Date of Award

May 2018

Degree Type

Dissertation

Degree Name

Doctor of Philosophy

Department

Engineering

First Advisor

Chris Yuan

Committee Members

Benjamin Church, John Reisel, Ryoichi Amano, Wilkistar Otieno

Keywords

Battery energy storage, Daylighting, Demand side management, Energy efficiency, Peak demand reduction, Sharing

Abstract

This dissertation aims to investigate demand side management (DSM) to improve building energy efficiency and reduce on-peak electricity demand. Daylighting device and battery energy storage system (BESS) for peak shaving are proposed and studied. To reduce the cost and improve the efficiency of building lighting, an innovative parabolic trough solar lighting and thermal (PTL/T) system is designed and analyzed. In the proposed system, a parabolic trough collector (PTC) controlled by two-axis solar tracking system is used as solar collector. The collected sunlight is split by a cold mirror into visible light and infrared light. The visible light is reflected by the cold mirror, re-concentrated by a second-stage Fresnel lens, and then delivered by plastic optical fiber to the buildings for daylighting. The infrared light goes through the cold mirror, reaches the thermal system, and is used for heat generation. An economic and efficiency model of the PTL/T system is built to optimize the system parameters. A case study is conducted to get a specific optimized illumination area and PTC area. Its maximum energy savings, and simple payback period in the US are calculated to demonstrate its economic feasibility. The results show the proposed PTL/T system is competitive compared with traditional solar energy systems.

Peak demand charge is a significant portion of building utility cost, and battery energy storage system (BESS) is recognized as an effective technology for peak demand reduction. In this research, a mathematical model is developed to analyze the economic benefit of using lithium-ion BESS for peak shaving. The impacts of four key factors including BESS capacity, battery degradation, operation temperature, and utilization rate are quantified and compared for the first time. The simulation results show that the Net Present Value of Unit BESS (NPVU) decreases with the increase of Normalized Size Percentage (NSP). The benefit from optimizing the BESS capacity is limited by relatively low NPV because only around 4% NSP can be chosen. Due to the extremely low Utilization Rate (UR), the final cycling loss is at a super low level. The average NPVU can be improved by around 7.8% through the optimization of operation temperature in the US. In contrast, a 69.9% increase of NPVU is obtained through the increase of UR by peak-time charging. Through the comparison of all the analyzed factors, the UR is recognized as the most significant factor.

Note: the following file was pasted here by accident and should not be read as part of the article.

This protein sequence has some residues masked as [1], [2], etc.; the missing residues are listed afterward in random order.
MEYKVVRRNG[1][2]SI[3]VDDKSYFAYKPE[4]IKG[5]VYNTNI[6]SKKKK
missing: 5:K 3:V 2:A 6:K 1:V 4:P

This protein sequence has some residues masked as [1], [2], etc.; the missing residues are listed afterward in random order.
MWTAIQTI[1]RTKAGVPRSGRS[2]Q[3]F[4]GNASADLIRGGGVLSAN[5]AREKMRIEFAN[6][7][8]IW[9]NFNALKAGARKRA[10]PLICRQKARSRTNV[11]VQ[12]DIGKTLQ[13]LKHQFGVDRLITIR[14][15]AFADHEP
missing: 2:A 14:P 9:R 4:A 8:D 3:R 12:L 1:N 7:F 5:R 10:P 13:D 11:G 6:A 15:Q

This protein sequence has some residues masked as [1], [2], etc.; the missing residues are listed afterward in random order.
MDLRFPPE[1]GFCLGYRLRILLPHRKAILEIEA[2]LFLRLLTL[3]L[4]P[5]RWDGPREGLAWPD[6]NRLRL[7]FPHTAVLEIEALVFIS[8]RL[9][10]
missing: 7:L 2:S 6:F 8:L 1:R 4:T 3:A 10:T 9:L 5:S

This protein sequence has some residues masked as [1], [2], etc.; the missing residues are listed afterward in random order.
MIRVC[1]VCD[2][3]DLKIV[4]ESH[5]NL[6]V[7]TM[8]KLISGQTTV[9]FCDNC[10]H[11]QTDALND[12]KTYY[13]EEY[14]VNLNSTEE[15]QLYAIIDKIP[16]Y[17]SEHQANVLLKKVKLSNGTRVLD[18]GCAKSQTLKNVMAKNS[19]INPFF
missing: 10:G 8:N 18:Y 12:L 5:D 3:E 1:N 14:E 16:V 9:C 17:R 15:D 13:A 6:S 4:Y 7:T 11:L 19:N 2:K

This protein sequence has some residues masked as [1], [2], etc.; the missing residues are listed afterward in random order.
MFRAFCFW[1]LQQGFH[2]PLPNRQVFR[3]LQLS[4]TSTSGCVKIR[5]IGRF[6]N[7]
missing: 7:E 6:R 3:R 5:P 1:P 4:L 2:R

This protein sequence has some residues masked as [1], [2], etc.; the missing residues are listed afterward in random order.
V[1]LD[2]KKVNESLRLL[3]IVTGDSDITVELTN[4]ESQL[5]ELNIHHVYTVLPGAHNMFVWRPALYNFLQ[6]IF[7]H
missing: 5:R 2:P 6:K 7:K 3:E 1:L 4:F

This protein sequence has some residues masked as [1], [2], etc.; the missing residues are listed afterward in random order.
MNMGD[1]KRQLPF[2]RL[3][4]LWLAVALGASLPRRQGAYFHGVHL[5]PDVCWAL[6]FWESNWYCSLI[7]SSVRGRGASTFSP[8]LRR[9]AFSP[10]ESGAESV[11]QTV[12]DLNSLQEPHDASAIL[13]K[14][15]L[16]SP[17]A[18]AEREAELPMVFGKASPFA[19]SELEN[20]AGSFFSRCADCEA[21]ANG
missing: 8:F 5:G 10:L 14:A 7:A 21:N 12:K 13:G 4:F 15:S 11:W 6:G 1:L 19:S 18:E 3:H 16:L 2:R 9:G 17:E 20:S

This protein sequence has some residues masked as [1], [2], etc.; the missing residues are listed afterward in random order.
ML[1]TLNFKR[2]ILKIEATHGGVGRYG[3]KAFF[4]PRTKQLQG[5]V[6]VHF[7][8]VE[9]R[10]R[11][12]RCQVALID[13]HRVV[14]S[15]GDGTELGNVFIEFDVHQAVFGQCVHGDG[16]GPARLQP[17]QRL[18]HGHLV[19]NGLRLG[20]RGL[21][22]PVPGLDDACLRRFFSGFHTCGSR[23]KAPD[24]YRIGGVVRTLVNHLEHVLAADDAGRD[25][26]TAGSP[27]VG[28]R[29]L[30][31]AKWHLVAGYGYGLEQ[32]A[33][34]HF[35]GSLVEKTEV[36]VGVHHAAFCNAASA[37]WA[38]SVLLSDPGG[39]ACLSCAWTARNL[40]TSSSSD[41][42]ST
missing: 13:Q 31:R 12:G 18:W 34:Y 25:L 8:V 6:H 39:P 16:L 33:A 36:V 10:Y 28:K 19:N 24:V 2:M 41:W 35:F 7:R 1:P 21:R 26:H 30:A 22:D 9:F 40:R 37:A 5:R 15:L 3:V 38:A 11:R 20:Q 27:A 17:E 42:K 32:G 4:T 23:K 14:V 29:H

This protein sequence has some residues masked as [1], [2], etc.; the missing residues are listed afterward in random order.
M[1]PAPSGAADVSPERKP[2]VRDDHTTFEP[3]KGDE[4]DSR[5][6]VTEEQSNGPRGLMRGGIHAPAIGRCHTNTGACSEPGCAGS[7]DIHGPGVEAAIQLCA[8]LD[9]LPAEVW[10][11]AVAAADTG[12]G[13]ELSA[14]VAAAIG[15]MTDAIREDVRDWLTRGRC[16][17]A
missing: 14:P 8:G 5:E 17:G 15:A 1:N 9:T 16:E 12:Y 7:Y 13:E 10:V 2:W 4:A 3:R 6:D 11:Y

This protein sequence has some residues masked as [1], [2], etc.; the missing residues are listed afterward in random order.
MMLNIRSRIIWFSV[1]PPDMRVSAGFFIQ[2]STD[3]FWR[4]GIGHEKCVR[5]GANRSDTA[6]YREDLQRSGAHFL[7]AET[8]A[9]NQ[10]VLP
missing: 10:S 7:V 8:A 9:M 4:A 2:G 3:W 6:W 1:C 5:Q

After, two new DSMs based on sharing economy are proposed to maximize the utilization and savings of BESS. Peak shaving is the base function of all proposed sharing network. The simple sharing, which shares one BESS among multiple customers, is capable to work as a cloud service. The demand reduction for each customer is optimized using genetic algorithm (GA). Simulation results show the sharing among six customers can increase max NSP, optimized NSP, NPVU and UR by 97.9%, 102.5%, 515.3% and 180.6% respectively without significant battery life impact. The comprehensive sharing, which shares one BESS for different services, works in modularized method. All the services that can be conveniently applied on the customer side are evaluated, which include TOU peak load shifting, integration of PTL/T, power factor correction and combine meter effect. Economic analysis shows all the modules can provide considerable additional savings to the DSM system.

Available for download on Monday, May 25, 2020

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